Their selection comprises a wide range of homemade flavors, including a few non-fat and no-sugar-added options, that rotate seasonally. It features traditional favorites, such as peppermint and hazelnut, as well as Asian-inspired and other unexpected finds. It was hard to choose.
We were tempted by the black sesame, the taro, the lavender, and the Thai tea. Ultimately, however, the golden, toasted bits of the coconut won us over — and made our coffee come alive — as did the fetching green and pink swirls of the red rose/green tea, the floral and vegetal notes of which, we were pleased to discover, harmonize just as well as its colors.
This shop, located in Alphabet City, offers the classics plus a few exciting additions, such as dulce de leche and salted caramel. It is, however, its dedication to service that sets it apart. Alphabet Scoops hires, trains, and mentors local teens.
Launched by pastors from the Father’s Heart Church, the store employs between 10 and 20 teens every year, teaching them how to operate in a retail environment and, more generally, in the service industry. In addition, profits from the shop go toward other Father’s Heart Ministries programs, which focus on hunger prevention, GED preparation, and ESL classes. As for the ice cream, we were torn between the Mexican chocolate and the ginger. We opted for the latter, figuring that it would add a little zing to our fudge pie. We were right.
Mikey Likes It Ice Cream
We could not, of course, do an ice cream tour without stopping at our August 2019 Business of the Month, Mikey Likes it Ice Cream, at 199 Avenue A. The brainchild of lifelong East Villager Michael “Mikey” Cole, this shop has for almost ten years provided an ever-evolving selection of homemade ice cream in creative flavors made with locally sourced ingredients. The flavors arise from a process that is part eclectic experiment in taste and texture, and part conceptual inspiration. As a result, the menu descriptions read like the beginning of a story — a story that can only end in deliciousness. Mikey is a staunch supporter of the local community, purchasing ingredients from nearby merchants and collaborating with fellow business owners in the neighborhood. The store offers an after-school happy hour. An “A” on your report card has been known to get you a free scoop.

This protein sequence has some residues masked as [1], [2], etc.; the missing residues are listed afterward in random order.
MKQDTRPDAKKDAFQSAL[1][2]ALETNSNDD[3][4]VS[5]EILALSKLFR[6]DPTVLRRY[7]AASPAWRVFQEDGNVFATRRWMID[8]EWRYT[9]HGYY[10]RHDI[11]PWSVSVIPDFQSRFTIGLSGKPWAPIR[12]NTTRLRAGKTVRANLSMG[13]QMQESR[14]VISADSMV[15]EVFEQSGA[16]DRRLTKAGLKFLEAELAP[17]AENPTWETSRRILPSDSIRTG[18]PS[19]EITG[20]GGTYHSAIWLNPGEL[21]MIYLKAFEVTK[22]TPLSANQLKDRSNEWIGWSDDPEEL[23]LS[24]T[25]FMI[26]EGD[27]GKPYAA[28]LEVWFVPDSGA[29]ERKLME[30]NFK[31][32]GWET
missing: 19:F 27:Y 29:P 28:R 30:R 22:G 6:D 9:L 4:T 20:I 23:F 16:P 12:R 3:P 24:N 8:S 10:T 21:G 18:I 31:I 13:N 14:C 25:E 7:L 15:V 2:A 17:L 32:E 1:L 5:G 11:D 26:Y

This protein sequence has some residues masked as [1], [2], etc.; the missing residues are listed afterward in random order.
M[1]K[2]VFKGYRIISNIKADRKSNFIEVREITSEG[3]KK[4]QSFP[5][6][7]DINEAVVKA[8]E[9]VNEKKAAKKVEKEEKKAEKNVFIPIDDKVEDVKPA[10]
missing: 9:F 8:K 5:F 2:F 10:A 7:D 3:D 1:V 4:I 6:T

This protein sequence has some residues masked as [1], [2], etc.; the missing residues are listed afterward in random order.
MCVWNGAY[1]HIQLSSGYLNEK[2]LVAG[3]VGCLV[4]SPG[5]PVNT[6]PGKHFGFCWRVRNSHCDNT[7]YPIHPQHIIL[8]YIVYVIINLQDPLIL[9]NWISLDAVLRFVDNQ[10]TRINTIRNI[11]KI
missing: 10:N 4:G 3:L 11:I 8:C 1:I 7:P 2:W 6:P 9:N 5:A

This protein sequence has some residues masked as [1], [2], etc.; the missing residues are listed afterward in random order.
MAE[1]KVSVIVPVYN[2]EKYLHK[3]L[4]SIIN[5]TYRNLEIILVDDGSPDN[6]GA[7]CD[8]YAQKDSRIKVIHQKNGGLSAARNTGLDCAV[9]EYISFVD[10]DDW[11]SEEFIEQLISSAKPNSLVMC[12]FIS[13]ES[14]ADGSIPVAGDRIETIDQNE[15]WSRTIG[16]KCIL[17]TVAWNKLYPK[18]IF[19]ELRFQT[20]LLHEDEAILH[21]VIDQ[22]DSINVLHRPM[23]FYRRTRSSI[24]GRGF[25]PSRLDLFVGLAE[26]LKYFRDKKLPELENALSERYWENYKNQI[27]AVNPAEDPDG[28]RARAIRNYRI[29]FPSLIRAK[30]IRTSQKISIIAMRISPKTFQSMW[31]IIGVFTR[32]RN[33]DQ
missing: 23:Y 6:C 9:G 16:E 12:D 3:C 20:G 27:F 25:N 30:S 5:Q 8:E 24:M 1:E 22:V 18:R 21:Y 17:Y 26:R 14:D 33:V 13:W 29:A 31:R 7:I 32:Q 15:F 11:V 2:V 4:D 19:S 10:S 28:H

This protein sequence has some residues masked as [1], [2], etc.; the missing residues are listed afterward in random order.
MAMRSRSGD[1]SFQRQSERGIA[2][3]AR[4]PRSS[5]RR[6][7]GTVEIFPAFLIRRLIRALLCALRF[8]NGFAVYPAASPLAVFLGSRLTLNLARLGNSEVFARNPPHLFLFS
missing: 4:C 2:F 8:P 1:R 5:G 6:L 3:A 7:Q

Our selection process once more proved challenging, but we ultimately went with Eat To Heal, a Dr. Senbi-inspired blueberry hibiscus vegan ice cream made with crushed pineapple and cayenne pepper — refreshing! — and, because we could not stop at one, we also had the Incredible Hulk: Spinach, kale, spirulina, green apple, mango, banana, bitter melon, and sea moss. The description includes a disclaimer that this ice cream may not make you stronger. But reader, we believe it did!
Mochi is a sticky, springy, and delectable Japanese rice paste made with glutinous rice.